I kept seeing pictures of something that looked a little like a DeVore O/96 and not really knowing what it was. Now, thanks to the GTT Audio room at SSI, I know that the thing I was seeing is the Grimm Audio LS1-S ($39,900), a three-way powered loudspeaker pair plus digital preamp with USB interface.
At the GTT Audio room, turntable designer Louis Desjardins introduced a more affordable alternative to the original Kronos turntable: the Kronos Sparta ($21,000, plus an additional $6500 for the companion Helena tonearm).
Ontario retailer and distributor Audio Pathways had a number of new products on displaysome active, some passive. Among the latter were the impressive Magne air-bearing turntable and companion Magne air-bearing linear-tracking tonearm ($14,000 as a package) from Bergmann Audio of Denmark.
In one of the rooms sponsored by Audio Pathways, the always-impressive yet consistently difficult-to-photograph-in-the-dark Raidho Acoustics C1.1 loudspeakers ($CAD18,000/pair) sounded excellent with a slightly-less-photo-phobic Jeff Rowland Continuum S2 integrated amp ($10,500), set up with Transparent cabling.
Retailer AudioShop and distributor Audio Associé demonstrated a pleasantly impactful system built around a pair of Cabasse Riga loudspeakers ($18,000 /pair, including the Cabasse subwoofer), with a brace of electronics from my upstate New York neighbors McIntosh: the MCD1000 SACD/CD player ($10,000), C2500 tube preamp ($6500), and the beautiful McIntosh 275 power amp ($6500), all plugged into the company's MPC1500 AC power conditioner ($5000).
As I made my way through the hall, I hesitated before entering the room of Lawrence Audio, makers of some very attractive floor-standing loudspeakers: They were playing the Nils Lofgren song "Keith Don't Go," which I really don't like, really loud. Even so, it was standing-room only: Mine appears to be the minority opinion, at least as far as the trampoline-loving Mr. Lofgren is concerned...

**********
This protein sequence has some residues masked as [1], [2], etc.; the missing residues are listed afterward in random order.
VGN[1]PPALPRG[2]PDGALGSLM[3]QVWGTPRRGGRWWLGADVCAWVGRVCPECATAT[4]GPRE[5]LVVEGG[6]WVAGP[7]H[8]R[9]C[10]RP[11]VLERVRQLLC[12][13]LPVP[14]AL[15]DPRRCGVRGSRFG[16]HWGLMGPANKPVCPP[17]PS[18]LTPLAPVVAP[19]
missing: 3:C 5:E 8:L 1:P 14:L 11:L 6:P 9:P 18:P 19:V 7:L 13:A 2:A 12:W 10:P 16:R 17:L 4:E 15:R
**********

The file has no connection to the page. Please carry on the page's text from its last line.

Ontario-based Kevro International, which distributes Monitor Audio loudspeakers and British-built Cyrus electronics in the US and Canada, demonstrated a system using a pair of Monitor Silver 10 loudspeakers ($2700/pair in gloss finish) and a stack of Cyrus amplification and digital components (total price approximately $12,000). Apart from lacking a bit of bass weightsurprisingly, given the speakers' size and the sheer amount of bass-driver real estate), the sound was smooth, spacious, and open, with very good melodic flow and momentum.
I have found that, under show conditions, some of the sweetest sounds often come from the smallest systems; so it was in the room sponsored by distributor VMAX, where a Hegel H80 integrated amplifier with onboard D/A and five digital inputs, including USB ($2000) drove a lovely pair of Triangle 30th Anniversary Comete loudspeakers ($1800/pair), with a Hegel CDP-2A CD player ($2600) used as a transport.
Seen in the same room as the Hegel-Triangle system was a frustratingly silent display: one of a pair of brand-new, full-range electrostatic loudspeakers from the Dutch company Essence. Apparently its mate suffered a bit of rough handling, and the people of VMAX decided, commendably, not to trust its high-voltage circuitry before giving the speaker a thorough check-up. In the meantime, keep your eyes peeled for this $4000/pair beauty, the stators of which are created from acrylic using a 3D printer.